IZRAEL: Uh-oh.

MARTIN: What a relief.

LOYOLA: ...That the Boston Red Sox - that the Boston Red Sox are basically this terrifying alliance of Venezuelans and the Dominicans bent on robbing my people of their heritage as keepers of the flame of American baseball.

MARTIN: Who are your people?

LOYOLA: And I think that they need to be stopped.


LOYOLA: The Cubans and Puerto Ricans.

MARTIN: They're the keepers. OK, I'm sorry. I was confused. OK 'cause you have a lot of things - ethnicities going on there and I just want - I always kind of clarify which one we're claiming today. OK.

LOYOLA: So I think Boston needs to be stopped.

MARTIN: Oh. I got it. OK. Too bad Neil Minkoff isn't here...

LOYOLA: Right.

MARTIN: ...To even this conversation out.

IFTIKHAR: I know, right.

MARTIN: Dr. Neil Minkoff from Boston to kind of give his side of the thing. OK, Lenny, do you have a dog in this fight? Who do you like?

MCALLISTER: My dog lost game four in the NLDS to these Cardinals when Michael Wacha basically did to the Pirates what he did to the Red Sox last night. I'm still stinging about that, but at least the Pirates got to the playoffs for the first time in 20 years. So I'm not complaining.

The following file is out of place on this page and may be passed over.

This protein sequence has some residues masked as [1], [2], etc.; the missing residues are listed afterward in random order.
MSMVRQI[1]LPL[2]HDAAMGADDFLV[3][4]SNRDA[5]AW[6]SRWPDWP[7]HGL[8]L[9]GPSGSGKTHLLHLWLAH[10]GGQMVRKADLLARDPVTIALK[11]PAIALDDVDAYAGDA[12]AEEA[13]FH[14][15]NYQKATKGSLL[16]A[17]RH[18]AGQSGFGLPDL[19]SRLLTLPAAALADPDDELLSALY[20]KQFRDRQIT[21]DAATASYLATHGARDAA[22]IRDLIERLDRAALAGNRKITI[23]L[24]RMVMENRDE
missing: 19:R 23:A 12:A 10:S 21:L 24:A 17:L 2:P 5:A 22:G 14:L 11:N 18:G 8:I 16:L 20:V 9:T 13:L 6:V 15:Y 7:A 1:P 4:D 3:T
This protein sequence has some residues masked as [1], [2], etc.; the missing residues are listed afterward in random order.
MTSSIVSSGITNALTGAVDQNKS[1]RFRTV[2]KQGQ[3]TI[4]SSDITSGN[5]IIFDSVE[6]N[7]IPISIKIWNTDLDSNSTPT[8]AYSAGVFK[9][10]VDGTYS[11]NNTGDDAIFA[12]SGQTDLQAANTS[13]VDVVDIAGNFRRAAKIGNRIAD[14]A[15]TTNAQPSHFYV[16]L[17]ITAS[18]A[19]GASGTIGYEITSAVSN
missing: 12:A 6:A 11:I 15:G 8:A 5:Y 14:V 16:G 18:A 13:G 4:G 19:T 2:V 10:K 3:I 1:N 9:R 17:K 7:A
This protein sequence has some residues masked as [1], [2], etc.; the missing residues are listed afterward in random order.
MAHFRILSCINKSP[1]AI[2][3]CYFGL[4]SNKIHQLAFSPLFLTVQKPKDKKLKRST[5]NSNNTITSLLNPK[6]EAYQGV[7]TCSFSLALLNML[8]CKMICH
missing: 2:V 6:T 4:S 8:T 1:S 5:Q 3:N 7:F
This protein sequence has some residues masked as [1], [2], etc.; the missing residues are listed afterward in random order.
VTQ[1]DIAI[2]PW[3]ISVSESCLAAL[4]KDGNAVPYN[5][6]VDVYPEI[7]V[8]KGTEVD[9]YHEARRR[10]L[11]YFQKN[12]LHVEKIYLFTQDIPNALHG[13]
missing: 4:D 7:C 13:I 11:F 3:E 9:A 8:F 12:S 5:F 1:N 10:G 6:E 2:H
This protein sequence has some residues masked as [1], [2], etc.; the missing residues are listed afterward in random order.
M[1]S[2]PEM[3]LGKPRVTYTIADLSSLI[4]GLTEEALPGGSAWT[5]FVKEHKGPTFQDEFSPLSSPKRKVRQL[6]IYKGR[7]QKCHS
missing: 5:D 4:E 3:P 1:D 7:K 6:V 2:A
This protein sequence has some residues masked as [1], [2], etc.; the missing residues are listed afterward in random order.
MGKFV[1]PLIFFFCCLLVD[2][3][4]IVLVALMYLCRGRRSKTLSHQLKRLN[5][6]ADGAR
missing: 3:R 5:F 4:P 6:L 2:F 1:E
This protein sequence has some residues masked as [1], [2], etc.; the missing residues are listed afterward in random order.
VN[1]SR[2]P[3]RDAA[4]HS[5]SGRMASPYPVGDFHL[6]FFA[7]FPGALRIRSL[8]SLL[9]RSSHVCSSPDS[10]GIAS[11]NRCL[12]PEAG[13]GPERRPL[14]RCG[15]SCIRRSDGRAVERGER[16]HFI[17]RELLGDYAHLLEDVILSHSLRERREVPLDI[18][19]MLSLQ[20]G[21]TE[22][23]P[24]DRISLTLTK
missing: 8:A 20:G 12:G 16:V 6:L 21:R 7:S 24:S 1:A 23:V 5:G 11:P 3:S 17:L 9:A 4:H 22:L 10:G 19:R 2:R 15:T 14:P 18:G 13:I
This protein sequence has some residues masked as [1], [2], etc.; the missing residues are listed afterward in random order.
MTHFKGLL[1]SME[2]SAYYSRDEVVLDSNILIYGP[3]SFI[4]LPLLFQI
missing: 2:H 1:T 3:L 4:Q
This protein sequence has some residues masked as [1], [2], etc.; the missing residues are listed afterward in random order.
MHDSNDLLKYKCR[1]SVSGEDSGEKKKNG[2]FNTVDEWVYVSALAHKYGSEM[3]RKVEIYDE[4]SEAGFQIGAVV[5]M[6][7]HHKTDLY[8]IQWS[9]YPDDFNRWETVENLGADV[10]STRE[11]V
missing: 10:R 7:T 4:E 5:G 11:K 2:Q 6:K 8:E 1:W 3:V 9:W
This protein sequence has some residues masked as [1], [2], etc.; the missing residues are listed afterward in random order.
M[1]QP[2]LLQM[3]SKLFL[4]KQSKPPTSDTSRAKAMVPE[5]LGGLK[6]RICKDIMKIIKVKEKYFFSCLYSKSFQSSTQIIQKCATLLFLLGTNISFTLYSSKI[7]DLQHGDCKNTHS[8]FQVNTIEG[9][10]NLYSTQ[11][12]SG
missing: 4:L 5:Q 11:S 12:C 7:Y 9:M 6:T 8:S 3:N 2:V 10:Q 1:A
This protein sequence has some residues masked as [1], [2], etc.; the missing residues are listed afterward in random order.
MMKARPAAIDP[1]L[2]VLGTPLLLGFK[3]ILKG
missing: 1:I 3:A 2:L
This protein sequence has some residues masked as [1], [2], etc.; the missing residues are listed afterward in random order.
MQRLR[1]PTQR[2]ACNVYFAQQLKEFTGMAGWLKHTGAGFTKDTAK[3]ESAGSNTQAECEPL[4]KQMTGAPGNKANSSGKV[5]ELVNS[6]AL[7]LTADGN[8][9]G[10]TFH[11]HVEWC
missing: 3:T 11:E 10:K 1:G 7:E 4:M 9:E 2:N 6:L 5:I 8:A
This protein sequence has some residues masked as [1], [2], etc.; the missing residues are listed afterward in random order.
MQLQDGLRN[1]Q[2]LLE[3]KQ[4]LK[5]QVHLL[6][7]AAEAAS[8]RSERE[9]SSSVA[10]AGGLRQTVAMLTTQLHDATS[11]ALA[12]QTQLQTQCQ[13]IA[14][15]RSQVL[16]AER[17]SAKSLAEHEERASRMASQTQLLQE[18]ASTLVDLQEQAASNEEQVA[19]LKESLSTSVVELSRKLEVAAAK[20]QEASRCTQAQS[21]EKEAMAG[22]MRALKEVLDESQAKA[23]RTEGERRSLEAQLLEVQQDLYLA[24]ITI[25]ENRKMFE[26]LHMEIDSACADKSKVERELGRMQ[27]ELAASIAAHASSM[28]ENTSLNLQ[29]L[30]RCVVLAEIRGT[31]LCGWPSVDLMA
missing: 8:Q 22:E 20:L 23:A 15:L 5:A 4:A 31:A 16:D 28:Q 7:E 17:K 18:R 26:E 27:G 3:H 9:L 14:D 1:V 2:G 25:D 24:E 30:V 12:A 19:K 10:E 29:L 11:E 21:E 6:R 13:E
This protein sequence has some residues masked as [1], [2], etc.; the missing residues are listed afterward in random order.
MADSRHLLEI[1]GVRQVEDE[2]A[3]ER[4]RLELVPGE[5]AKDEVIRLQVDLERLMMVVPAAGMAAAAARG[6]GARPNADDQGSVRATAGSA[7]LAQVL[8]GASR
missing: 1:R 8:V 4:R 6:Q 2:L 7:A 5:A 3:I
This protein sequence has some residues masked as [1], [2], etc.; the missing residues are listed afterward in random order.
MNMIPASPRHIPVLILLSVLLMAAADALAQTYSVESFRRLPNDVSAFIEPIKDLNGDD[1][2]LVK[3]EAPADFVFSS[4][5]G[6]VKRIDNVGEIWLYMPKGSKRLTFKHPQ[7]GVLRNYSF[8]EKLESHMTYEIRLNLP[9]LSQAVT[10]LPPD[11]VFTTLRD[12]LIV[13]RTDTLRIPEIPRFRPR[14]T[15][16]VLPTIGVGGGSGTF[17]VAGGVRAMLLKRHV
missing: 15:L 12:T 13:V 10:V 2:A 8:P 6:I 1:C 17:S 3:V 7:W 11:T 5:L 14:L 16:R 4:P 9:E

MARTIN: OK. Well, Jimi?

IZRAEL: All right.

MARTIN: Jimi, what about you? Are you - do you have a dog in this fight?

IZRAEL: Again with his baseball you speak of. I live in Cleveland. And, you know, we're looking to put a dog in the fight. We're looking at a dog for next year's team I'm just kidding, Cleveland. I love you. So anyway, you know, from baseball to the spy game. Can we make that transition?

MARTIN: Yes, we can.

IZRAEL: And yes, we did. Leaders around the world are telling President Obama to quit listening on their phone calls. What's up with that, Michel?

MARTIN: Well, there's a secret memo that allegedly reveals that the National Security Agency was monitoring the calls of some 30 world leaders. One of them may have been German Chancellor Angela Merkel, and she is not happy about this. And she apparently called President Obama this week to express her displeasure. The White House has offered an interesting response. The administration says it is not now monitoring Chancellor Merkel.

IZRAEL: That was an awkward call, Michel. I know it was. Thank you for that. You know, I think Ms. Merkel was probably just keeping up on her soccer team 'cause she's an avid, rabid fan. But, you know, comedian Jon Stewart had some fun with this topic last night. Here he is talking about Secretary of State John Kerry trying to explain everything to U.S. allies. Drop that.


JON STEWART: Kerry said to the French, quote, nations be spyin', yo. This ambassador knows what I'm talking about. Actually that's not really what he said. This is really what he said.

SECRETARY OF STATE JOHN KERRY: As President Obama said, very clearly in a recent speech that he gave at the United Nations General Assembly just a few weeks ago, he said, we in the United States are currently reviewing the way that we gather intelligence.